Sunday, May 27, 2018

Midwest Ordovician craters: Decorah and Rock Elm

Life in the Ordovician of the Upper Midwest wasn't all warm tropical seas and all the organic particles you could filter. We've already run into giant volcanic eruptions spreading ash far and wide. There was also a significant glaciation at the end of the Ordovician; the ice itself didn't get to tropical North America, but it did lead into major extinctions. We don't have to go to the poles or volcanoes off the coast of North America for dramatic geologic events, though: we only have to go as far as west-central Wisconsin and northeastern Iowa.

To set the stage, the middle part of the Ordovician in Minnesota and vicinity is not too well known, for the very good reason that there is a notable absence of rocks between the Prairie du Chien Group (Oneota Dolomite and Shakopee Formation) and the St. Peter Sandstone, with a couple of interesting exceptions we'll be getting to. Although neither the Prairie du Chien nor the St. Peter are noted for dateable igneous minerals, we can use the dark and subtle art of conodont biostratigraphy to get a pretty good idea of their ages and the time we're missing. Per Smith and Clark (1996), the Shakopee Formation has Stairsian conodonts, which per Cooper et al. (2012) makes it about about 480 million years old. Meanwhile, the St. Peter Sandstone has conodonts of late Whiterockian age (Chazyan, for those of you who want that detail), latest Middle Ordovician into early Late Ordovician (Witzke and Metzger 2005), approximately between 460 and 456 or so million years ago (Cooper et al. 2012). Thus, we have been left with about 20 million years of zilch between Prairie du Chien stromatolite banks and St. Peter sand dunes, a hiatus reflected by significant erosional relief at the Shakopee–St. Peter contact (Mossler 2008).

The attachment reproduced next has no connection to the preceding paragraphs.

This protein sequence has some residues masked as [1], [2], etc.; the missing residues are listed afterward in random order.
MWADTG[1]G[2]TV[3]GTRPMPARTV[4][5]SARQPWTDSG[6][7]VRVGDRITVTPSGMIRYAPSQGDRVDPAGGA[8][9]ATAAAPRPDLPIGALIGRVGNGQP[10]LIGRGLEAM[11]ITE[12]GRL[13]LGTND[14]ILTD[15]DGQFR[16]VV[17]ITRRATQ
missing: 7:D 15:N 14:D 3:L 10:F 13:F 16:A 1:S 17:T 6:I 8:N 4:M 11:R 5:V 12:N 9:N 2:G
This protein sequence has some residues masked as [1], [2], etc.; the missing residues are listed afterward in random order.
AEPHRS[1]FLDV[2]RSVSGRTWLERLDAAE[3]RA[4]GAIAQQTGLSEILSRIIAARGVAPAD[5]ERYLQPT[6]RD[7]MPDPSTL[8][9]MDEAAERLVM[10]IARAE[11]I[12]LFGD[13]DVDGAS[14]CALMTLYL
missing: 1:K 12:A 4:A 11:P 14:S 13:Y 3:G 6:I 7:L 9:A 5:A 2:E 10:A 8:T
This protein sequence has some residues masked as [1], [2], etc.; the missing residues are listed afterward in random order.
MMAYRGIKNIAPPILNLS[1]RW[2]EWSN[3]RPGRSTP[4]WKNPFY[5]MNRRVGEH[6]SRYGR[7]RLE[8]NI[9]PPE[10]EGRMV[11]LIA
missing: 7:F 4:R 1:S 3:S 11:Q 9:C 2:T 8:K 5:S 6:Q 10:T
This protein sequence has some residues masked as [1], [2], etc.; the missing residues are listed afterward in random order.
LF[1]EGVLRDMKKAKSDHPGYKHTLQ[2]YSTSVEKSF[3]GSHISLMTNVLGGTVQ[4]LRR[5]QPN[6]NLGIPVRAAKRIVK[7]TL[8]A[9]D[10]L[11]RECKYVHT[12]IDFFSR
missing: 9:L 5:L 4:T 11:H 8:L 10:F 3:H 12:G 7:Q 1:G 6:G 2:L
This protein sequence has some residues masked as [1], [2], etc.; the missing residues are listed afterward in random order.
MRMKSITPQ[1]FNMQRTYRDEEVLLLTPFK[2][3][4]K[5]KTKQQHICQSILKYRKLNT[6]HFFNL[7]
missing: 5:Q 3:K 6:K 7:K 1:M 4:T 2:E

So, about those exceptions I mentioned above. Turns out erosion didn't get everything, thanks to a couple of very local basins. During that 20-million-year gap, at least two bolides struck the Upper Midwest, leaving behind two ~6-km craters: one at what is now Decorah, Iowa, the other at Rock Elm, Wisconsin. The Rock Elm crater is thought to have been produced by an object on the order of 200 m (660 ft) across, traveling roughly 30 km/sec, or 65,000 mph, not only scooping out a crater but producing hurricane-force winds 120 km (75 miles) away (Cunningham et al. 2011). The similar size of the Decorah crater suggests similar general parameters. Interestingly, the two impacts are postulated as part of a group of impacts about 467.5 million years ago, from a larger object that had broken up.

A map of the potential Middle Ordovician impacts in central North America, from Wikipedia. #2 is the Decorah crater and #3 is the Rock Elm crater.

Of course, the most famous Iowa crater (and the only one known from Iowa until the discovery of the Decorah structure) is the Manson crater, which for a little while was thought to be connected to the end-Cretaceous extinctions before proving to be too old. The Decorah crater is buried and only came to light recently during a geophysical survey of northern Iowa. After the impact, the crater was filled by a shaly unit known as the Winneshiek Shale or Lagerstätte (German for, roughly, "here there be exceptional fossils"), which is generally inaccessible except via wells or damming the Upper Iowa River to reach the one outcrop (Nowak et al. 2017a). It was briefly thought to be an unusual lower facies of the St. Peter Sandstone (Liu et al. 2006), but this has been reconsidered. The Winneshiek, confined as it is to the crater, hosts an unusual fossil assemblage and may represent restricted marine conditions that were inhospitable to the run-of-the-mill Ordovician shallow marine fauna (Lamsdell et al. 2015a). It has produced a variety of fossils, including the early giant (person-sized) eurypterid Pentecopterus decorahensis (Lamsdell et al. 2015a), a more basal cousin to eurypterids and related arthropods (Lamsdell et al. 2015b), various crustaceans (Briggs et al. 2015), algal microfossils (Nowak et al. 2017b), associated remains of big conodonts (Liu et al. 2017), and some brachiopods, mollusks, possible early jawless fish, and such (Liu et al. 2006). (Oh, and these digestive trace fossil things described by Hawkins et al. [2018].) So, with the Decorah crater, not only do you get a crater, you also get a unique and well-preserved fossil assemblage of things that inhabited that crater not long after it formed.